It's interesting to note that each time popular music has gone off the boil in the 45 years covered, history reveals that a return to the roots will usually provide rehabilitation, The first time it occurred was the most significant, back in 1964, when an event known in the US as "The British Invasion" took place.
Rock'n'roll music was hardly ten years old, but already its youthful audience had demonstrated one of its most noticeable characteristics, one, which still continues today -a short attention span, coupled with an insatiable appetite for something new, Early rock'n'roll's first hero, Bill Haley, seemed too old, Elvis Presley's stint as a GI seemed to have made his music soft, Jerry Lee Lewis was in disgrace for marrying his 13 year old cousin, Little Richard had got religion, Chuck Berry was in prison, Buddy Holly was dead, and the new stars who had risen seemed less exciting and flamboyant.
Very few British records had penetrated the US chart before 1964 -you could almost count them on the fingers of one hand: Laurie London, Lonnie Donegan, The Tornados, maybe one or two more. However, in the wake of Donegan, innumerable semi-professional British groups had sprung up all over Great Britain, most of them playing songs the heard on records by Americans, in particular songs with a strong rhythm blues bias a la Berry or Holly.
Liverpool (the port where many ship from America docked) was one port where American sailors sold their records, Lo was obviously another, and it was these international cities which became the headquarters of the British beat group phenomenon. In fact, many of the best Liverpool bands had already ventured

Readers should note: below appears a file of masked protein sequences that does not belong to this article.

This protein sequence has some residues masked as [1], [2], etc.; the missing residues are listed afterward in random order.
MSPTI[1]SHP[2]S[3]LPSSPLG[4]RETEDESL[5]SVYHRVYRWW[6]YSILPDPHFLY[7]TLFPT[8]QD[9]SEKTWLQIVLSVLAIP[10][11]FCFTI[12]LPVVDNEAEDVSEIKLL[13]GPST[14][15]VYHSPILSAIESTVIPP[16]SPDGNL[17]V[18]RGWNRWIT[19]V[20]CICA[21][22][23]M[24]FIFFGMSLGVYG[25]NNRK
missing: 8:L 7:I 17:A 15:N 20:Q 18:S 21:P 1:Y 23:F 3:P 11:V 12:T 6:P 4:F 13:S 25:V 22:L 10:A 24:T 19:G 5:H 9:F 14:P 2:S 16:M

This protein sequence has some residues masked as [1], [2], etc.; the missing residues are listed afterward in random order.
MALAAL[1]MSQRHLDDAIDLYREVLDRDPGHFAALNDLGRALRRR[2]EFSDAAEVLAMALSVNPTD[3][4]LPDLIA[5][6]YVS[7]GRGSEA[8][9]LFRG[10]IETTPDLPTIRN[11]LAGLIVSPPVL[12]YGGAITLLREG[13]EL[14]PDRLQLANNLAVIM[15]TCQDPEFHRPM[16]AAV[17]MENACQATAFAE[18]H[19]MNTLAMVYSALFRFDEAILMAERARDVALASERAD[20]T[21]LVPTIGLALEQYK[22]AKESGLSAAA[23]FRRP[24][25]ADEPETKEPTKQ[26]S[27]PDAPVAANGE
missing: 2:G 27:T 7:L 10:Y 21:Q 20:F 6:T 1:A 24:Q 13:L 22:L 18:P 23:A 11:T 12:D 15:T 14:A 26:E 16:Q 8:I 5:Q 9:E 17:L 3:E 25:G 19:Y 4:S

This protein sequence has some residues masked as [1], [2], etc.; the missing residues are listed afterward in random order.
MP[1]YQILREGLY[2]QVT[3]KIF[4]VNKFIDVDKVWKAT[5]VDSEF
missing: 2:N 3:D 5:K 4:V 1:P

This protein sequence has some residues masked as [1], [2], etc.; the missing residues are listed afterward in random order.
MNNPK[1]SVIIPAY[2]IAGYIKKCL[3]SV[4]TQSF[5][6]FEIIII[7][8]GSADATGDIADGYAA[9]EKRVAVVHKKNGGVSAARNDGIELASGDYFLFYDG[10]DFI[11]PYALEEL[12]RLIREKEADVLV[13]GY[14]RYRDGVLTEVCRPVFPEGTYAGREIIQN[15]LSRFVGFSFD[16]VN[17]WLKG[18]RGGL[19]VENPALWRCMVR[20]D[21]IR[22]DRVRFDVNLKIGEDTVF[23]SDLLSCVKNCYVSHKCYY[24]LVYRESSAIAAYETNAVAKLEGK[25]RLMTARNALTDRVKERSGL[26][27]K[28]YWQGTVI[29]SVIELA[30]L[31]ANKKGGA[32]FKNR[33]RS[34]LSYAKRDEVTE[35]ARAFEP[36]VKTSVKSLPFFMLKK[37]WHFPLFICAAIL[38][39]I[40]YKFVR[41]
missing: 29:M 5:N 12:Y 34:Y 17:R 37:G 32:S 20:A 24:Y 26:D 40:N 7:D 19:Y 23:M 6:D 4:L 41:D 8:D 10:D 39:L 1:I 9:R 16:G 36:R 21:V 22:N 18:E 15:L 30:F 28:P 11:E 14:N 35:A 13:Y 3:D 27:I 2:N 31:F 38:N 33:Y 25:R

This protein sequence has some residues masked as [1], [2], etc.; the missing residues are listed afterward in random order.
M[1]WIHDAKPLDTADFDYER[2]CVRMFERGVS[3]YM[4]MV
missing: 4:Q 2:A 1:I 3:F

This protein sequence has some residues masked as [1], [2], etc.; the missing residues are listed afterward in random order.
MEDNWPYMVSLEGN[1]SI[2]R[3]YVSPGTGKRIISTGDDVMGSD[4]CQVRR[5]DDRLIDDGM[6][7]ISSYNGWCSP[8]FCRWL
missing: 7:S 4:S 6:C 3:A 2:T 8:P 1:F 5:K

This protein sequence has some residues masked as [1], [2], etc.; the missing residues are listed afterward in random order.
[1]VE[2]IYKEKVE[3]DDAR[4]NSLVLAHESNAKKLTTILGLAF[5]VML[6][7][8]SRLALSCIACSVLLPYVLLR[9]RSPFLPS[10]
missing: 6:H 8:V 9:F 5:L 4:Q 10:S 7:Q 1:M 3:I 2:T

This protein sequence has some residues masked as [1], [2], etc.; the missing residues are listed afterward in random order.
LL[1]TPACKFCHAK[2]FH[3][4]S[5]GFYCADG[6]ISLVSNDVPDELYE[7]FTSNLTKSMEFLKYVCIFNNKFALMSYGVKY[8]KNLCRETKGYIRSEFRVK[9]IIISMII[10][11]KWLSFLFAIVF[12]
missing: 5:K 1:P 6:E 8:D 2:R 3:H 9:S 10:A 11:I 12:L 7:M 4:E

Hamburg (the Liverpool of West Germany), where they not only played music in the style of the great rock'n'roll pioneers, but also began writing original (if primitive) material. The Beatles, Gerry & The Pacemakers, The Searchers and others were rocking in Hamburg while the US and pretending that the twist, ersatz rockers like Frankie Avalon and Bobby Rydell, and in Britain, Cliff Richard & The Shadows, were filling the gap caused by the demise of original rock'n'roll.
It initially happened in Britain. The charts for the first three months of 1963 were dominated by Cliff & Co., then Liverpool acts shut out virtually all the competition for the top slot in the UK singles chart.
Initially, the United States was enthusiastic, despite the fact that the rest English-speaking world had capitulated, but the appearance of The Beatles on the influential 'Ed Sullivan Show' opened the floodgates for literally dozens of British groups to achieve commercial success in the New World. Some acts, such as Dave Clark, Herman and The Zombies (from St. Albans), found greater success in North America than they would ever achieve in their own country. Ultimately, virtually every British group of any note from the mid-1960s made it in the States, including The Who, The Rolling Stones, The Hollies, The Yardbirds, The Moody Blues, Cream, Traffic, Pink Floyd and The Troggs (although in some cases, success did not occur overnight as it had for The Beatles and The Stones).
For the first time since rock'n'roll was born, America wasn't totally predominant, and American acts like The Walker Brothers and later Jimi Hendrix successfully launched themselves in Britain before returning to reap the bigger rewards provided in their homeland.
America's return to control came via '60s soul music and then psychedelia -both these styles had much in common with R&B and country music, the joint sources of rock'n'roll, and their victory over the marauding Brits came much more gradually than the tidal wave bearing British beat music. What was different -and remains one of the British Invasion's most impressive achievements - was that Britain would henceforth be taken seriously as an inventive and trend-setting source of popular music.